The City of Henderson has one of southern Nevada’s hidden gems. Unknown to most locals and tourists, the City of Henderson Bird Viewing preserve is frequented by birders that go out of their way to seek out special pieces of land that have been set aside and preserved as a safe bird habitat. The City of Henderson is poised to change its Bird Viewing Preserve’s brand to a more highly visible and accessible attraction.
The City of Henderson Bird Viewing Preserve is located east of Boulder Highway between Galleria Drive and what will be the extension of Russell Road. During the 90s, Henderson’s wastewater treatment plant decommissioned its ponds and left nine of the ponds filled. These ponds became a desirable habitat for many bird species as they seasonally migrate north for the summer and south for the winter. The various depths and characteristics of the ponds contribute to the different bird’s habitat favorability. Some of them have more reed coverage for nesting and protection, while others have more water surface area and better orientation for take off and landing patterns. All of the ponds have walkable trails around them and bird blinds scattered throughout for visitor observation and photography.
The chosen site for the new visitors center will be located on the north side of the Preserve and more easily accessed from where it is currently positioned. The new site at the junction of ponds 6, 7 and 8 provides the best opportunity to allow the Visitor Center to connect to the edge of the ponds creating vista views of the preserve. In addition, locating the Visitor Center on the north side of the Preserve affords the opportunity to incorporate it’s entry into the future development of Russell Road and surrounding neighborhood expansion and City Park.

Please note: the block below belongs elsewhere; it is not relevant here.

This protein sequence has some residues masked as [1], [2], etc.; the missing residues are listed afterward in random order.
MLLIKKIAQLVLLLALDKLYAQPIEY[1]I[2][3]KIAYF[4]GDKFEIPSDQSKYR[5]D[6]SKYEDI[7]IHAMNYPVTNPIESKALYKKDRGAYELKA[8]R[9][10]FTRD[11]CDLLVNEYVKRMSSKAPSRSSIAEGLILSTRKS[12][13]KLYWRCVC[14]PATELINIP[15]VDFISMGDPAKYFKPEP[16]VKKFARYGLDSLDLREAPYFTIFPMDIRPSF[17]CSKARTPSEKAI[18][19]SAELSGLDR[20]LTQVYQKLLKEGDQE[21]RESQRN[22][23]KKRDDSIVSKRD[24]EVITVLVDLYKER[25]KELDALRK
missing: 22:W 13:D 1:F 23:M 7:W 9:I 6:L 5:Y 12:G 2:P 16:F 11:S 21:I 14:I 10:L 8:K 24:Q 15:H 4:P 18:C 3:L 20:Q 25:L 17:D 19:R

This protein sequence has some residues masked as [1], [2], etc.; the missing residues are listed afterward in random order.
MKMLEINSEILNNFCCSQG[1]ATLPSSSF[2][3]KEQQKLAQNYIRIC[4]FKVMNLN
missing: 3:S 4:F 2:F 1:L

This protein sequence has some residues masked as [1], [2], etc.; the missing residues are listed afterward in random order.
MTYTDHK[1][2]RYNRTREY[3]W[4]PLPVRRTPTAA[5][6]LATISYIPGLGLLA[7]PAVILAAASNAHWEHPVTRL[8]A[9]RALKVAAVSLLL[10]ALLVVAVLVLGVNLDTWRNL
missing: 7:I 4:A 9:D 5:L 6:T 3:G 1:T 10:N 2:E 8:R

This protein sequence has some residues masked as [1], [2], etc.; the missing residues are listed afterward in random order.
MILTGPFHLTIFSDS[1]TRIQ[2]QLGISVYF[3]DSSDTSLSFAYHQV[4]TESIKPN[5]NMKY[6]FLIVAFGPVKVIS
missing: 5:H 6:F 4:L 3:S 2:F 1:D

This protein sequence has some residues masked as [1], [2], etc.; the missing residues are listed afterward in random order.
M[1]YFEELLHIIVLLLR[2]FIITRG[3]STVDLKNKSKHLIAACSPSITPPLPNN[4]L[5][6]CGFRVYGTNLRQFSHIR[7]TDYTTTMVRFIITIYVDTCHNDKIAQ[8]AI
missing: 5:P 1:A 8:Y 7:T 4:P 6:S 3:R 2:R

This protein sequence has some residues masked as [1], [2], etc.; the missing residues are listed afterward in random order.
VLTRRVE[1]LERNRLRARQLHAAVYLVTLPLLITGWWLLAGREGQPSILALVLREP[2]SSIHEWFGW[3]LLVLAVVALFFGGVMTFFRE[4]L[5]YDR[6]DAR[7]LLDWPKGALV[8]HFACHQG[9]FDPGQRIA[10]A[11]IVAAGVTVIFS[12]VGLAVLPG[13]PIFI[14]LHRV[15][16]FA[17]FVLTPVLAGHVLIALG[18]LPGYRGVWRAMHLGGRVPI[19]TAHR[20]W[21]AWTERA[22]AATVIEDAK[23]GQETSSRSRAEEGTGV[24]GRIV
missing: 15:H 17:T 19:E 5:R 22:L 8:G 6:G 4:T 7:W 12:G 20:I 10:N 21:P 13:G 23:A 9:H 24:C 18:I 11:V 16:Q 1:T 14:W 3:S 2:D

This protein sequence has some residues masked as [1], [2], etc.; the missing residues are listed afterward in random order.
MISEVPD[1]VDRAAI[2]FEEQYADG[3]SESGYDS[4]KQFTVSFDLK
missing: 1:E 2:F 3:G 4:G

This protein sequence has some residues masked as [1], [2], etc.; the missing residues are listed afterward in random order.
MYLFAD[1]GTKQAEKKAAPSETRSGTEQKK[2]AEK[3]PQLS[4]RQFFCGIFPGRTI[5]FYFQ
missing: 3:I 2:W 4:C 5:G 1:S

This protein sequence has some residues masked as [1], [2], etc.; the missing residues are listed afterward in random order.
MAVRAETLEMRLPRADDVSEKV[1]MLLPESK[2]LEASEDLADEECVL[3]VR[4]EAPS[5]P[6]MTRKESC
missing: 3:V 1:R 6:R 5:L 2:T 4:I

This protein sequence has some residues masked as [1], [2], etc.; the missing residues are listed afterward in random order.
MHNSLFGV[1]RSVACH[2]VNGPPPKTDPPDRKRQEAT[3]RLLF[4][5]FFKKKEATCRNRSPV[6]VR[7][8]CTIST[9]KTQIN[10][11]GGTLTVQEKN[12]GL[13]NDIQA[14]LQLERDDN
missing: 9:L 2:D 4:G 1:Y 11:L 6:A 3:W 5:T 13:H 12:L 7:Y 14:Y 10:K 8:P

Not being a surprise, the concept for the new Visitor’s Center incorporated the theme of flight. By responding to the characteristics of the site, the form of the building took the shape of a bird’s wings stretched out over the ponds in the moment just before lifting their feet out of the water taking off for flight. These “wings” of the building provide protection and shade for the reclaimed wood deck. The decks stretch over the ponds to provide an experience for the visitors that more closely relate to the actual experience that the birds have being immersed in their habitat.
The entry sequence to the Visitor Center starts with a winding walkway from the parking lot providing the opportunity for interpretative signage along with the possibility for art installations. A shaded entry with seating and an interpretative map exhibit provides an interesting space for people arriving to orient themselves to the preserve, along with bird migration directions and where best to observe the bird takeoff patterns. Once entering into the building, restrooms are connected to the inside of a vestibule for after hour access. An information desk greets the visitors once they move through the vestibule. The greeter behind the desk sits in high volume clearstory space that connects to a lower volume space surrounded with windows and pond views to the south and west. This space is filled with interpretative exhibits. It is also connected to a retail area adjacent to the entry occupying the southeast corner of the building. Administrative space, employee restroom; break room, storage, and garage for the “bird-mobile” are located to the north portion of the building. The northwest corner contains a large multi-purpose room that can be subdivided, making two separate classroom spaces. These classrooms open up to the northwest observation deck to outdoor learning spaces and more pond views.
Birds are attracted to the preserve’s habitat because its natural elements and characteristics provide them the necessities for survival during their migration through the harsh Mojave Desert. The same mentality has been applied to the choice of materials that will make up the Visitor’s Center. A metal panel roof with a combination of masonry block and rusted panels make up the envelope. Glass is designed to avoid sky reflection to make the facility bird friendly and safe.